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I would suggest reading the genetics page Eileen(?) gave a link to. No one will ever be able to breed agility dogs. As I said, working BCs make great agility dogs, great agility dogs do not make great working dogs. Simply because of the genetics of the breed. If you read the genetics link you will see very plainly why this statement is true. It IS a very delicate balance and it only takes one generation to distrupt it. No, not ALL BC pups, regardless of parentage, will make great, good, mediocre(sp?), bad, and just plain "I just wanna be friends with the nice sheep". The thing is, the further away from tried and true parentage the pups get the further away from the true BC they get. Jackson did not come from champ parents in working ability. But they did work. They did have the ability. So he does have a chance. But only a chance. When he is determined to be great, or not, is when he will be or not be neutered. Simply because of what was stated before. IF Jackson proves to be very good at herding, I do not want to end those genes. But if he is not, there is absolutely no reason to breed him. HIS genes, not his parents or grandparents genes, are the ones that need to be perpetuated or ended. You simply can not breed an agility dog that is a true BC. The only way to keep BCs true is to breed true BCs. It doesn't mean less than great BCs shouldn't be used for agility, flyball, SAR, or house flycatchers. But they shouldn't be perpetuated. This is so easy to do in ruining the breed. I was sooooo shocked to learn the "lassie" collie was derived FROM the BC. I really thought it was the other way around. And really, look at how different they are. This info is in the genetics link. To me it is like when people get married to someone they say is oh, so wonderful and then spend the next 20yrs. trying to change them! People love the breed, then try to change them. Agility AFTER a dog is proven to not be a working dog is fine. Agility without seeing if a dog has working ability is fine. But don't breed these dogs. Don't lose the line. It is too delicate and too much is at stake.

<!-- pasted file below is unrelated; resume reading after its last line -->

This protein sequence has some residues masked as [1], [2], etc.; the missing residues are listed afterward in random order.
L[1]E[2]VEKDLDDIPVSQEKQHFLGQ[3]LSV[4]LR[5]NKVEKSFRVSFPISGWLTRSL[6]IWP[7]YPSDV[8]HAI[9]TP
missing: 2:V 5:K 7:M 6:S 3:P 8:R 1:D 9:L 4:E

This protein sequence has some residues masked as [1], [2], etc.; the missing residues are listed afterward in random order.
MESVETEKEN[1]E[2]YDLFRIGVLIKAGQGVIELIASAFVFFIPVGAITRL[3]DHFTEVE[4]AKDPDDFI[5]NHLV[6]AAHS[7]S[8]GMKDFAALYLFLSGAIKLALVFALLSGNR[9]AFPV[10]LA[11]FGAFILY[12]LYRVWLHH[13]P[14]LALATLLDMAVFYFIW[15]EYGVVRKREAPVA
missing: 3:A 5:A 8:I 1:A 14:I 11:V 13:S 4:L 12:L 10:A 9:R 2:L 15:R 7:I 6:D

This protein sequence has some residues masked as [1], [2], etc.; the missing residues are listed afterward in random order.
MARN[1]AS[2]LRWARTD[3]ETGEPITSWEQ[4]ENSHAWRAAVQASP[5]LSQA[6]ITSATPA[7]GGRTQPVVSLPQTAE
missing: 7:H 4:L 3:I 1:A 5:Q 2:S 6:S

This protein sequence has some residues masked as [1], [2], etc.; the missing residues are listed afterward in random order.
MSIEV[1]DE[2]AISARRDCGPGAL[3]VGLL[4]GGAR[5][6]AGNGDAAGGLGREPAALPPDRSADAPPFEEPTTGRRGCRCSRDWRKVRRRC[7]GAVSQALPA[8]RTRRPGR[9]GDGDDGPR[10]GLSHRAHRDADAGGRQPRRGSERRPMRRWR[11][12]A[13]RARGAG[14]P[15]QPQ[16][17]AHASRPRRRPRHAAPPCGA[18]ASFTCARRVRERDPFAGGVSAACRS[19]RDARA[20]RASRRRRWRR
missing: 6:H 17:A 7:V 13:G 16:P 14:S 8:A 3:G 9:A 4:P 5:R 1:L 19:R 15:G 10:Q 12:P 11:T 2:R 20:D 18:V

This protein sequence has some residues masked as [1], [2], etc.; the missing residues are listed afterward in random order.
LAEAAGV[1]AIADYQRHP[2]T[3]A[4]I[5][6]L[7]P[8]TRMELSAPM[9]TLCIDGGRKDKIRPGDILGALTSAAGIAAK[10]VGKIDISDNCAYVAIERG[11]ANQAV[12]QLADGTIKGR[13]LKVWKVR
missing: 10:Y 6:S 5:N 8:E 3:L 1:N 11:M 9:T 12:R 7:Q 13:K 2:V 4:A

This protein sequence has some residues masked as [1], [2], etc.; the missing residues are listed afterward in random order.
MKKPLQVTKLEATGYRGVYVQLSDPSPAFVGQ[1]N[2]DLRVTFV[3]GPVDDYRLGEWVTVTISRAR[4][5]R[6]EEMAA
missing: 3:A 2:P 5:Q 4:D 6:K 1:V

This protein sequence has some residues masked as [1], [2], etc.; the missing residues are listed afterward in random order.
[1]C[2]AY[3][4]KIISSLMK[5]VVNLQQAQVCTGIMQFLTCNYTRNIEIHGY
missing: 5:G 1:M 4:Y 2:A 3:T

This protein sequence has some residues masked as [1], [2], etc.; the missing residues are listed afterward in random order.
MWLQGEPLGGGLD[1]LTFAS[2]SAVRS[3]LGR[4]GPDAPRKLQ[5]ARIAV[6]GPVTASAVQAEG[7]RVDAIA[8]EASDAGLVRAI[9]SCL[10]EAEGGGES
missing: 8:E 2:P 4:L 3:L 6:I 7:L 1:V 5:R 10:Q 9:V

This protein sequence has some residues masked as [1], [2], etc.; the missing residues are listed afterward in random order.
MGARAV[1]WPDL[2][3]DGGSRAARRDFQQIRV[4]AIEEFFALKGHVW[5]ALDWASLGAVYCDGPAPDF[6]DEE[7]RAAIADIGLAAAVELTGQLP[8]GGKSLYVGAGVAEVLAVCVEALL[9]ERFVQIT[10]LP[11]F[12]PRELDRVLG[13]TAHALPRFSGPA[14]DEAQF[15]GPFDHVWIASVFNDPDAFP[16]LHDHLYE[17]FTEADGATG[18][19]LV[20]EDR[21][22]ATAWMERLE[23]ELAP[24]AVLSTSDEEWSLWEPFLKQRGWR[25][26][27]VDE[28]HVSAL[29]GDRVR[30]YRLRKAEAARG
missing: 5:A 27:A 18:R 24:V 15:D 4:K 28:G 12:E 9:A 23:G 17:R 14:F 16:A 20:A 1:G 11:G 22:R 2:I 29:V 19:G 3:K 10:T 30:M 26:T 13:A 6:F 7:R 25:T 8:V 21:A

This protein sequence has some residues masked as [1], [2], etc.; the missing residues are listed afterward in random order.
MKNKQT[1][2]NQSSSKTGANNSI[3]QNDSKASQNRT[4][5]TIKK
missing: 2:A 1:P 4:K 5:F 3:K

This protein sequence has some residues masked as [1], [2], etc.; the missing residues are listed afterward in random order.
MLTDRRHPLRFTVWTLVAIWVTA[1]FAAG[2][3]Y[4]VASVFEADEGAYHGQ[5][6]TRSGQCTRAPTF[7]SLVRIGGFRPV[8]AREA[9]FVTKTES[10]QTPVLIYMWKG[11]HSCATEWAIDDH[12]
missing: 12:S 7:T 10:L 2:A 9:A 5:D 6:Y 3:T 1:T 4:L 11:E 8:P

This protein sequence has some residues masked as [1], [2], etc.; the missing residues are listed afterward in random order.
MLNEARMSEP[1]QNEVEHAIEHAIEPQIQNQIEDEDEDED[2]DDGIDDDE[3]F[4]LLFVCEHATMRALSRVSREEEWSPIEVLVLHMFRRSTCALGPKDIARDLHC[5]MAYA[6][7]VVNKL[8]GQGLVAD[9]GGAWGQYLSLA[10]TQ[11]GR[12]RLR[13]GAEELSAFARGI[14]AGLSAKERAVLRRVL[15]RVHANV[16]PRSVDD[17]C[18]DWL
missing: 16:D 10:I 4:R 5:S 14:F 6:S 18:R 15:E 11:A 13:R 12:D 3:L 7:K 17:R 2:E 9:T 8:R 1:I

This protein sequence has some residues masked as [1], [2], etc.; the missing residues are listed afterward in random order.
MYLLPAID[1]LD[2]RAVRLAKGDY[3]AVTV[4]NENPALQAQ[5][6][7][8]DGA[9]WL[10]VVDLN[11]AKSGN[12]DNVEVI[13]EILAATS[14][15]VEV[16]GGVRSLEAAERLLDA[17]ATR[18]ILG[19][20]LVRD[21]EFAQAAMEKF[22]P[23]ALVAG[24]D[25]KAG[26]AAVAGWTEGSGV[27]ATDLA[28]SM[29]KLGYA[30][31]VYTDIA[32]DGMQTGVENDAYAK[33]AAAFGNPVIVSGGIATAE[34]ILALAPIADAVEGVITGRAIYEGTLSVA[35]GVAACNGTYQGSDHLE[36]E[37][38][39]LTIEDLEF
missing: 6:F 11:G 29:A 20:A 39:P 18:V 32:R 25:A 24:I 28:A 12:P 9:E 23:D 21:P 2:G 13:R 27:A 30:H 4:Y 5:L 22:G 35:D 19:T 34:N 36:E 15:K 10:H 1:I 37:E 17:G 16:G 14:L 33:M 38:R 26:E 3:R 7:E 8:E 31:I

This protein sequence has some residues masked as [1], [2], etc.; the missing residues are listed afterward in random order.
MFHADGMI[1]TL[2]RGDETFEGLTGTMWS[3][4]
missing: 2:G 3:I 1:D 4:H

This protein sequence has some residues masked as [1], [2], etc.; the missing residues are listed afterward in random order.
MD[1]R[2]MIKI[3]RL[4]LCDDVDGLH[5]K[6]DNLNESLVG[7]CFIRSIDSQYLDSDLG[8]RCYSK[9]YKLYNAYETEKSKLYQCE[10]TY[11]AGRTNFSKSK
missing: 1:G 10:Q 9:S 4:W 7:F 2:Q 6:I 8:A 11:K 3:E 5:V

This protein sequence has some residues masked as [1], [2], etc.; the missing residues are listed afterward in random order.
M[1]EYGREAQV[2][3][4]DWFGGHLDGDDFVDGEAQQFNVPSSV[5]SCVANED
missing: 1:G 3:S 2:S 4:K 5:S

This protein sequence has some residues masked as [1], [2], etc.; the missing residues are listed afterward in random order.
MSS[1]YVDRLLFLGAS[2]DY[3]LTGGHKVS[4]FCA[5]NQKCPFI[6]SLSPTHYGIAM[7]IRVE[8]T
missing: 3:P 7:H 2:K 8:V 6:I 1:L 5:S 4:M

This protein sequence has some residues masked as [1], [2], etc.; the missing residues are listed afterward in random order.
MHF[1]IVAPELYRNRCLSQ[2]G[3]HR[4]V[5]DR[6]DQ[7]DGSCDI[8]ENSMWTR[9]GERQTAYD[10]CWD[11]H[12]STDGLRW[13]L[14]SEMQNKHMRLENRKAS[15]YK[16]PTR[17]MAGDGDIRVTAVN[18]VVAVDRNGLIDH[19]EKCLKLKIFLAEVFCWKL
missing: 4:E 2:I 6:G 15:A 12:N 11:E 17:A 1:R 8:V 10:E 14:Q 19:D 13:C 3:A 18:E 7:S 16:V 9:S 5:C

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Originally posted by Rosanne D.: